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Bioidentical Progesterone Reduces Hot Flushes and Is Safe for the Heart

Confusing synthetic progestins found in HRT with bioidentical progesterone has led to some wrong assumptions about its effectiveness and safety as well as its real benefits for women.

 

A study from a research team at the University of British Columbia done 10 years ago clarified a real confusion among women, and their doctors about progesterone.

We have known for over ten years that oestrogen and progestins increase the risks of heart attack and stroke and this is one of the reasons why long term use of HRT is now discouraged.

Unfortunately there is also a widespread assumption that natural progesterone would have the same risks because of its molecular similarity to progestins, but what they failed to see were the very real differences between the two.

The late Dr John Lee, the pioneer of bioidentical progesterone cream usage, likened it to having a key cut: the progestin key goes in the lock but does not open the door, but bioidentical progesterone is recognised by the body as a genuine key and the door to hormone balance is readily opened.

Progesterone is safe for heart health, and effective for flushes and night sweats

This study confirmed that treatment with progesterone was shown to alleviate severe hot flushes and night sweats with no cardiovascular risk.

This is no surprise to bioidentical doctors who know progesterone’s role in actually supporting heart health and effectively reducing menopausal symptoms. This study was led by Dr. Jerilynn C. Prior, a professor of endocrinology and the head of Centre for Menstrual Cycle and Ovulation Research and who was a colleague of Dr John Lee, makes positive reading.

HRT has been the preferred way for doctors to deal with menopausal symptoms using a combination of synthetic oestrogen and progestins to reduce the frequency and severity of hot flushes and night sweats, as well as to prevent osteoporosis.

However many women find themselves unable to tolerate it, and the ongoing research over this period has shown that it has been linked to increased risk of heart disease and strokes plus breast and other hormonal cancers.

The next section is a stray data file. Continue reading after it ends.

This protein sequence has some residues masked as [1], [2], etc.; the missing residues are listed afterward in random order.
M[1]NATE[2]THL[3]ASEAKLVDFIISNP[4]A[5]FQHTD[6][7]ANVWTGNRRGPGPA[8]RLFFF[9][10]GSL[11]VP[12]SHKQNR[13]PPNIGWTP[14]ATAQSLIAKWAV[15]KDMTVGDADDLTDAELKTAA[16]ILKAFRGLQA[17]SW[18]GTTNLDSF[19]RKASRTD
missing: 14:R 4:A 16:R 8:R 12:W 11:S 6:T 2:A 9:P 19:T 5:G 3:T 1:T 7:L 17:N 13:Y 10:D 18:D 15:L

What’s the difference?

HRT formulas generally use a progestin (not progesterone) to guard against a thickening of the endometrium which could lead to uterine cancer.

Women who have had a hysterectomy are usually given oestrogen-only HRT and told they do not need progesterone. This has led to more problems as they are having unopposed oestrogen and no protection from progesterone at all and so the increased risk of heart disease and breast cancer still remains.

Oestrogen only HRT is not considered safe as a long-term prevention against osteoporosis or any other conditions of aging. Since oestrogen use began to decline, figures from the USA indicate that breast cancer rates have started to fall and health statisticians believe the two trends are linked.

The three month trial took 110 women and gave half a placebo and half progesterone and the researchers used each woman’s age and changes in blood pressure and cholesterol levels to calculate their 10-year risk of a heart attack and other blood vessel diseases.

There was no increased risk between those taking progesterone and the control group. Dr Prior commented

“Many women are apprehensive about taking progesterone for hot flashes because of a belief that it carries the same – or even greater – risks than oestrogen. We have already shown that the benefits of progesterone alone have been overlooked. This study demonstrates that progesterone’s risks have been overblown.”

Helpful information 

Dr Prior has been prescribing progesterone since it became available in Canada in 1995, for postmenopausal women to treat flashes and night sweats, and for peri-menopausal women to alleviate hot flashes, heavy menstrual flow and sore breasts.

The majority of flushes can certainly be helped by progesterone, but if yours are severe and include night sweats, you may find it more beneficial to use a combination cream, such as 20 to one, which has a small amount of two natural oestrogens, but the same amount of progesterone as in Serenity.

But if your flushes are still giving you trouble, then this article can help.

https://anna.blog.wellsprings-health.com/some-extra-help-for-hot-flushes-2/